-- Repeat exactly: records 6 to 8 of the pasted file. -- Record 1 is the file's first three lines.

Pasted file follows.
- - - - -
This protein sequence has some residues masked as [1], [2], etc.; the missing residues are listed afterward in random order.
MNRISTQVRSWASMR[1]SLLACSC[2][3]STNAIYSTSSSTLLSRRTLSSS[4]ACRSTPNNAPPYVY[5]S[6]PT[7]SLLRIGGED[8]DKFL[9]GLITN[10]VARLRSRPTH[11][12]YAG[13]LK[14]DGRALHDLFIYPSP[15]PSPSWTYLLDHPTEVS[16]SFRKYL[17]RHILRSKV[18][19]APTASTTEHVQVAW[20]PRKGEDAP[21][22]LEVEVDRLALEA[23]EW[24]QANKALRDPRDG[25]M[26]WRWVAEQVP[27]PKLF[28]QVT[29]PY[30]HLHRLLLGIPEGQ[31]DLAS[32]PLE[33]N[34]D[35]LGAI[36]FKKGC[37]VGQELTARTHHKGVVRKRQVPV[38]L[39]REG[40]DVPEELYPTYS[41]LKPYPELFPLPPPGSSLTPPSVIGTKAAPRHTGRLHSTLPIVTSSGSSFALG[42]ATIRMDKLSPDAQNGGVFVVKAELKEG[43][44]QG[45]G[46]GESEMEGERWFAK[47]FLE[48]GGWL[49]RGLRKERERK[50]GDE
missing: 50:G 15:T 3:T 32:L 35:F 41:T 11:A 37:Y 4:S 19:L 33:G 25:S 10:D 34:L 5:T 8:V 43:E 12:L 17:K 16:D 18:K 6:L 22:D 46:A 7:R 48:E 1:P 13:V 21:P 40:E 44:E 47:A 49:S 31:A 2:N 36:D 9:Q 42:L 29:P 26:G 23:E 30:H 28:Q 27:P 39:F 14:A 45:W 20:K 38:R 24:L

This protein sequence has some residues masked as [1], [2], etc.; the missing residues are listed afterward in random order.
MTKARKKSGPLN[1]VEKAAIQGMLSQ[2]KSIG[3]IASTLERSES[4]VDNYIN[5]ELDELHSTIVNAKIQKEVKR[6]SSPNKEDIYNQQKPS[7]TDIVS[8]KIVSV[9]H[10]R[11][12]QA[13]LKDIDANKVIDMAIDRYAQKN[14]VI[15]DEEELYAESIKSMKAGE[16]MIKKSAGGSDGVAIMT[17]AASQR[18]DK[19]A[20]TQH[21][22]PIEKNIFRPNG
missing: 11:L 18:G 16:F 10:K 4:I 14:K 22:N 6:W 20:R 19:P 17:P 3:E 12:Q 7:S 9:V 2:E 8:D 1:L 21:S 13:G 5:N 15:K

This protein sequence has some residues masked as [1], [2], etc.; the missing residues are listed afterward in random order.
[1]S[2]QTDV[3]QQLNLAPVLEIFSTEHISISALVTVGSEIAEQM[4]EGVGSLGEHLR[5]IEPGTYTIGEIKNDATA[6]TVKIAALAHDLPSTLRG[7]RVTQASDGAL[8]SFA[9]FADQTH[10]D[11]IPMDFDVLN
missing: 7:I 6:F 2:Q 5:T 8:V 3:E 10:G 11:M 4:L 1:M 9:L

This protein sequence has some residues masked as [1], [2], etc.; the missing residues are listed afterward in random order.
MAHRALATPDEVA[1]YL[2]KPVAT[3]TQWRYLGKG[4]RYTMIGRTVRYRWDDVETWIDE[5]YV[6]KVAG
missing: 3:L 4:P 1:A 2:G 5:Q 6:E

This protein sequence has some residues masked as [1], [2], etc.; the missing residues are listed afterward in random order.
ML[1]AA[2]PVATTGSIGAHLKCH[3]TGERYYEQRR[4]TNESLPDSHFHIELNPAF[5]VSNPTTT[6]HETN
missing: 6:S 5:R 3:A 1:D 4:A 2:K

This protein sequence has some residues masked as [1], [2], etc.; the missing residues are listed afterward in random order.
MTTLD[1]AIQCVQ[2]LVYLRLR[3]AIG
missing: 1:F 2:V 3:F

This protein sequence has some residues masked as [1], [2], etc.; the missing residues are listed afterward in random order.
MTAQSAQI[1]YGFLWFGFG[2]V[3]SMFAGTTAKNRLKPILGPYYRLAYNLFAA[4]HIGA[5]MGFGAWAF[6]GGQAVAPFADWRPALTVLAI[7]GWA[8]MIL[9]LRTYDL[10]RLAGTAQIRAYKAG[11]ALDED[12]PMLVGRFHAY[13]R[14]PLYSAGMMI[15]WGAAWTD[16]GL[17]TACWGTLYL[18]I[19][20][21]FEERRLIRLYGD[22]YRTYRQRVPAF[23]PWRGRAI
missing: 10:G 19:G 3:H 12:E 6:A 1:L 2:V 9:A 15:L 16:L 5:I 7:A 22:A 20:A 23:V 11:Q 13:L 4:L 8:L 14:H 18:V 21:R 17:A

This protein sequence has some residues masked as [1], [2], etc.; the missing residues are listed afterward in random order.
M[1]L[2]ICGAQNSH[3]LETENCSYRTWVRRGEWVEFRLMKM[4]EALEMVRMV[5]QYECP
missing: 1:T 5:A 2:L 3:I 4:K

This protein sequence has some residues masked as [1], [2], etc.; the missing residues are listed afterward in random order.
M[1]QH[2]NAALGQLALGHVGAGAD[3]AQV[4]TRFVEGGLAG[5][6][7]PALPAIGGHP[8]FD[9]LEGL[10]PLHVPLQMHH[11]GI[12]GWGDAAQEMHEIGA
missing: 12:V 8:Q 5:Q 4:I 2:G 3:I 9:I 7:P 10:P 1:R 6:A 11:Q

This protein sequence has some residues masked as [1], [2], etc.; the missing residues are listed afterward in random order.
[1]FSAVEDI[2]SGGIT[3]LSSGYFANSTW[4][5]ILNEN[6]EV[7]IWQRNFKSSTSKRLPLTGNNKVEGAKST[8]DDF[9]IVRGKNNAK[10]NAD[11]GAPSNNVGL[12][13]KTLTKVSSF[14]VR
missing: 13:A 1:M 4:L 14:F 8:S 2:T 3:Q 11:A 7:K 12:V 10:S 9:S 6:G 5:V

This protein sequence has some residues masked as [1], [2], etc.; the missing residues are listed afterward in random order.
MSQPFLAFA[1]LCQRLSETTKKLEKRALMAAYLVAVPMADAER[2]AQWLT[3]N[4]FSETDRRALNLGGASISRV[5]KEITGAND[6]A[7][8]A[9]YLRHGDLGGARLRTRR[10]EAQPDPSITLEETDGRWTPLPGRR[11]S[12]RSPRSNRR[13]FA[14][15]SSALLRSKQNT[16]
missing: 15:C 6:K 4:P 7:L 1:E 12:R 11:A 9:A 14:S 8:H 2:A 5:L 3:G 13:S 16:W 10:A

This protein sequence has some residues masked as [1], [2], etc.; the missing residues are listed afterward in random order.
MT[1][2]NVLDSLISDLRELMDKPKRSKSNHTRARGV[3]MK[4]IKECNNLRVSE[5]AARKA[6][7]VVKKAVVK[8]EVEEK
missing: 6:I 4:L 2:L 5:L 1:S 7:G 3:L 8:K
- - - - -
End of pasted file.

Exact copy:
This protein sequence has some residues masked as [1], [2], etc.; the missing residues are listed afterward in random order.
MTTLD[1]AIQCVQ[2]LVYLRLR[3]AIG
missing: 1:F 2:V 3:F

This protein sequence has some residues masked as [1], [2], etc.; the missing residues are listed afterward in random order.
MTAQSAQI[1]YGFLWFGFG[2]V[3]SMFAGTTAKNRLKPILGPYYRLAYNLFAA[4]HIGA[5]MGFGAWAF[6]GGQAVAPFADWRPALTVLAI[7]GWA[8]MIL[9]LRTYDL[10]RLAGTAQIRAYKAG[11]ALDED[12]PMLVGRFHAY[13]R[14]PLYSAGMMI[15]WGAAWTD[16]GL[17]TACWGTLYL[18]I[19][20][21]FEERRLIRLYGD[22]YRTYRQRVPAF[23]PWRGRAI
missing: 10:G 19:G 3:H 12:E 6:A 1:L 2:V 9:A 15:L 16:L 5:I 7:A 22:A 20:A 23:V 11:Q 13:L 4:L 8:L 14:H 18:V 21:R 17:A

This protein sequence has some residues masked as [1], [2], etc.; the missing residues are listed afterward in random order.
M[1]L[2]ICGAQNSH[3]LETENCSYRTWVRRGEWVEFRLMKM[4]EALEMVRMV[5]QYECP
missing: 1:T 5:A 2:L 3:I 4:K